• Is Pruett still fast?   He did fewer laps than the other drivers in the #5, but had the fastest average lap time.  Barbosa did the most laps by far for drivers in the #5 car.20160130-3019595517 20160130-3020250491
  • What about the #31? Simon Pagenaud was fastest and Brit Jonny Adam was close behind in his debut, Dane Cameron was also close and did the most laps of any driver in the car.  Kudos to Cameron for logging drive times among the longest of all drivers at a competitive pace.  Notably, there is no evidence that the #31 incurred any pit lane penalties at all – a very impressive feat given the number of other cars with at least one infraction.20160130-301958171
  • The “Highway to Help” Daytona Prototype sports the #50 as a nod to the more experienced driver line up. The team runs for charity and giggles rather than hardware, so they provide some additional color and character to the event.  When the checkered flag flew, the team not only was running at the finish, but finished 36th overall and 8th in class.  It wasn’t an uneventful run though.  The car earned several pit lane penalties, had some radio problems, incurred some rear bodywork damage, brought out a full course caution just before the halfway mark when the car came to a halt to drivers’ right at turn one.   The #50 went behind the wall, but emerged only 10 minutes later.  With under 2 hours to go, a left rear wheel hub issue delayed the car in pit lane.  Drivers Jim Pace and Dorsey Schroeder had both won in previous years.  Pace, the overall winner in 1996, was clearly the fastest in the car based on average lap times.20160130-30202705100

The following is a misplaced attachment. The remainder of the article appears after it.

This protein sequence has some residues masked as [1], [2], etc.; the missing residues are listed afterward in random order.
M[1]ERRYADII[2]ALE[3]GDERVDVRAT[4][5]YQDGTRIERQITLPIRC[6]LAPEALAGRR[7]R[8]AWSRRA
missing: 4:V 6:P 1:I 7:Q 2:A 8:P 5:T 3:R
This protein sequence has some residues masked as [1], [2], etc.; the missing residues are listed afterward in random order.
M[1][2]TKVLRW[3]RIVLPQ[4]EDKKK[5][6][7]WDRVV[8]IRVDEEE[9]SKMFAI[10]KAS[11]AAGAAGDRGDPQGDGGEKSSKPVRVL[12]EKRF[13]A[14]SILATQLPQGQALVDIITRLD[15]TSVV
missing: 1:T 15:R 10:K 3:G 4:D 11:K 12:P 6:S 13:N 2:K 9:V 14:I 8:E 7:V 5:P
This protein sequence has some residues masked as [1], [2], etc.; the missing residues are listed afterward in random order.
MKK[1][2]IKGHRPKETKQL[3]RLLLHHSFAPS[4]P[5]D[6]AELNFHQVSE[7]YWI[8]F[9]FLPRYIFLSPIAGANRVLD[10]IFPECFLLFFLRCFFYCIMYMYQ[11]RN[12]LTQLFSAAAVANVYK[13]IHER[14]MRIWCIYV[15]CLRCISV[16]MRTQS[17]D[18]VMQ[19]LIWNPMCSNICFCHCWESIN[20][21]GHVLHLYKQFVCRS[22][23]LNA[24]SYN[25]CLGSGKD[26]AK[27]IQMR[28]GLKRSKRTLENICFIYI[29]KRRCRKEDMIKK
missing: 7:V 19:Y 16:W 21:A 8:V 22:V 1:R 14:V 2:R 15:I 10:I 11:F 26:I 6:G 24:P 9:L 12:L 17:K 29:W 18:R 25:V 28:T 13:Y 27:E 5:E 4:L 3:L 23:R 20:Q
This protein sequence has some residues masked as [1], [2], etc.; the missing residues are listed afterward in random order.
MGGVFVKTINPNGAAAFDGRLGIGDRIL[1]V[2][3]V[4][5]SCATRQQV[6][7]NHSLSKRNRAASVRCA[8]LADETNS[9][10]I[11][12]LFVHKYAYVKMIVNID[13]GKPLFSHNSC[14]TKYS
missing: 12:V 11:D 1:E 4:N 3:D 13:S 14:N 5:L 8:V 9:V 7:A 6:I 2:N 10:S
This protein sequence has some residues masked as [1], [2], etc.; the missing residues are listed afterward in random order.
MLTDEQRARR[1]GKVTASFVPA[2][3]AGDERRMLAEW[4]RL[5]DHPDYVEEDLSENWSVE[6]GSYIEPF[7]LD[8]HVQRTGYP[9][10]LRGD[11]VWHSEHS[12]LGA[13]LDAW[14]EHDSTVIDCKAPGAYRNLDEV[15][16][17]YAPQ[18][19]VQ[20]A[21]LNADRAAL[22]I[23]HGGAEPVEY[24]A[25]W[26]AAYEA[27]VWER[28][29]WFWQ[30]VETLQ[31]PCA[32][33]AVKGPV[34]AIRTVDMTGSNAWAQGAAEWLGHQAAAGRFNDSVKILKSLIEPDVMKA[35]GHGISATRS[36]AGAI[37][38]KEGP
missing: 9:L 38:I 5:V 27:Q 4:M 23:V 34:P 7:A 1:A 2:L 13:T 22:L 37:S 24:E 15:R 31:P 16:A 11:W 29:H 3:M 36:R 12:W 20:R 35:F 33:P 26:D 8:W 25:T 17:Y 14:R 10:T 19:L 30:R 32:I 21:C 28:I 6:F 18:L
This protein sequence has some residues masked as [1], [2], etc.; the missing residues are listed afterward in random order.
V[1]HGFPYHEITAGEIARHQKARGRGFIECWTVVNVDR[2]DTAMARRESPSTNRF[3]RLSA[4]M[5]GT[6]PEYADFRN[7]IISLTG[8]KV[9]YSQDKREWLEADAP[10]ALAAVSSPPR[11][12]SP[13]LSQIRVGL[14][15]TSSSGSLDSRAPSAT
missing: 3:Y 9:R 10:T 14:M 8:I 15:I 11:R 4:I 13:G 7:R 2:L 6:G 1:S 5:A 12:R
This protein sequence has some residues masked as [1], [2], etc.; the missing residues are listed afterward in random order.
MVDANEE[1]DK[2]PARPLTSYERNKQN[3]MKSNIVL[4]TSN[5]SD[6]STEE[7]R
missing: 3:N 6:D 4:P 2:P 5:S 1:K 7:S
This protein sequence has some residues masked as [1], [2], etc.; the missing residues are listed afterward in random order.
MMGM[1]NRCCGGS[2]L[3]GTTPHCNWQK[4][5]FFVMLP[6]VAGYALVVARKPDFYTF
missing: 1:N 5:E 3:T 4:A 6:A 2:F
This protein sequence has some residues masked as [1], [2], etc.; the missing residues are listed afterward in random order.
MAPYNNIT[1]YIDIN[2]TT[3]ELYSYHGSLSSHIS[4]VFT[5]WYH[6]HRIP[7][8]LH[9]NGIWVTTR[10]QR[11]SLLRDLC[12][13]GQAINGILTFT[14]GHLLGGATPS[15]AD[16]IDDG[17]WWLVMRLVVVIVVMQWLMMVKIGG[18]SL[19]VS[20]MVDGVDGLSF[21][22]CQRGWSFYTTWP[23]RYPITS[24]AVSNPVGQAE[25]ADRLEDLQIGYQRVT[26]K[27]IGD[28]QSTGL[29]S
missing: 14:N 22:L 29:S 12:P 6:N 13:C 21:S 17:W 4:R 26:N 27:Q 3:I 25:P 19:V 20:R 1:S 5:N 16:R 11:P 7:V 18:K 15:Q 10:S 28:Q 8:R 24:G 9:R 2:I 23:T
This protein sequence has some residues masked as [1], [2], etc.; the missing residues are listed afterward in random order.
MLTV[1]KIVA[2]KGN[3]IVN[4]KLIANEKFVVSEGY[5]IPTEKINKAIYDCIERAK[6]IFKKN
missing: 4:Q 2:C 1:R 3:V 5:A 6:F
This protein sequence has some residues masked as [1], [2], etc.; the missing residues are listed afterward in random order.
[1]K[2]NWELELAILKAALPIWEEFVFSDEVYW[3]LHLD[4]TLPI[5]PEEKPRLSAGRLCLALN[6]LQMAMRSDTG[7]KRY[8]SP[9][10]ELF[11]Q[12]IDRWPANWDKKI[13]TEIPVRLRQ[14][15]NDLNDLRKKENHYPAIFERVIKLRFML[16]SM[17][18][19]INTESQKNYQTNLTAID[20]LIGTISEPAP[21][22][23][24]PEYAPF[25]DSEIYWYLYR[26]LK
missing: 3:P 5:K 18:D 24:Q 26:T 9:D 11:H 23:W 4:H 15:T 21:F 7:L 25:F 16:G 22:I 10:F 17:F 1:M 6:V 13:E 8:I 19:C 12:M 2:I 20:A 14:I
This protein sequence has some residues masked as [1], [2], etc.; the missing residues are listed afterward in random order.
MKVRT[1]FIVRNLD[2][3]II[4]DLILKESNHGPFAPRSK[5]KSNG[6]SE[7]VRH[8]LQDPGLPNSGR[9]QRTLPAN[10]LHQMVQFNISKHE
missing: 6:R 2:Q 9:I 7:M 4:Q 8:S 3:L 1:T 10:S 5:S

• The #37 SMP BR-01 prototype surprisingly sat on the pole in the hands of Indycar driver Mikhail Aleshin which was quite the splash for the car’s US debut. After setting pole time in the wet Thursday session, however, the car lost its Nissan engine 21 minutes into Friday practice.  The team changed to an engine with some prior run time, but was unable to get a hardship lap prior to the start of the race.  Despite starting on the pole, Aleshin was third at the end of the first lap and slipped off the track at the west horseshoe on the 7th lap which cost several additional positions.  The car never led a lap during the race and spent almost the first 6 hours of the race near the back of the prototype field.  The car had contact with the pit exit wall and returned to the garage via the infield, dropping quickly to something like 44th  The BR-01 struggled throughout the race with brake problems but finished – albeit in 28th place overall 108 laps off the lead.  Nicholas Minassian was aboard when the car made a 3:30am visit to the garage for 15 minute stop.  Sadly, the language barrier prevented a full understanding of the issue by your humble scribe who doesn’t speak Russian.  Two technicians with laptops focused on the steering wheel which suggested that perhaps shifting electronics in the complex steering wheel were the culprit.20160130-30143712147 20160130-30215414242 20160130-30215416243 20160131-31033659300 20160131-310342064 20160131-31034533311 20160130-3020001119 Michael Shank has to wonder what might have been. The #60 Ligier-Honda was dominant for hours at a time.  From just after the 4 hour mark, the car led more often than not in the hands of Oz Negri, Olivier Pla and AJ Allmendinger.  At times, the lead stretched to 30 seconds or more.  By average lap time, Pla was the fastest driver in the entire field.  Unfortunately, an engine failure at the 9.5 hour mark took the car from the lead to retirement.  The same powerplant went to victory lane in the other Ligier, so the platform was clearly a strong horse.  Ironically, the two Ligiers got together in the braking zone for the bus stop as John Pew overcooked his brakes and hit the back of the ESM car.  The Shank car needed a new nose, but the ESM car appeared to dodge a bullet that could have ruined its race.20160128-28120816344 IMG_20160129_083940638 20160128-28085729100 20160130-3020080551 20160130-3019594516 20160131-310317521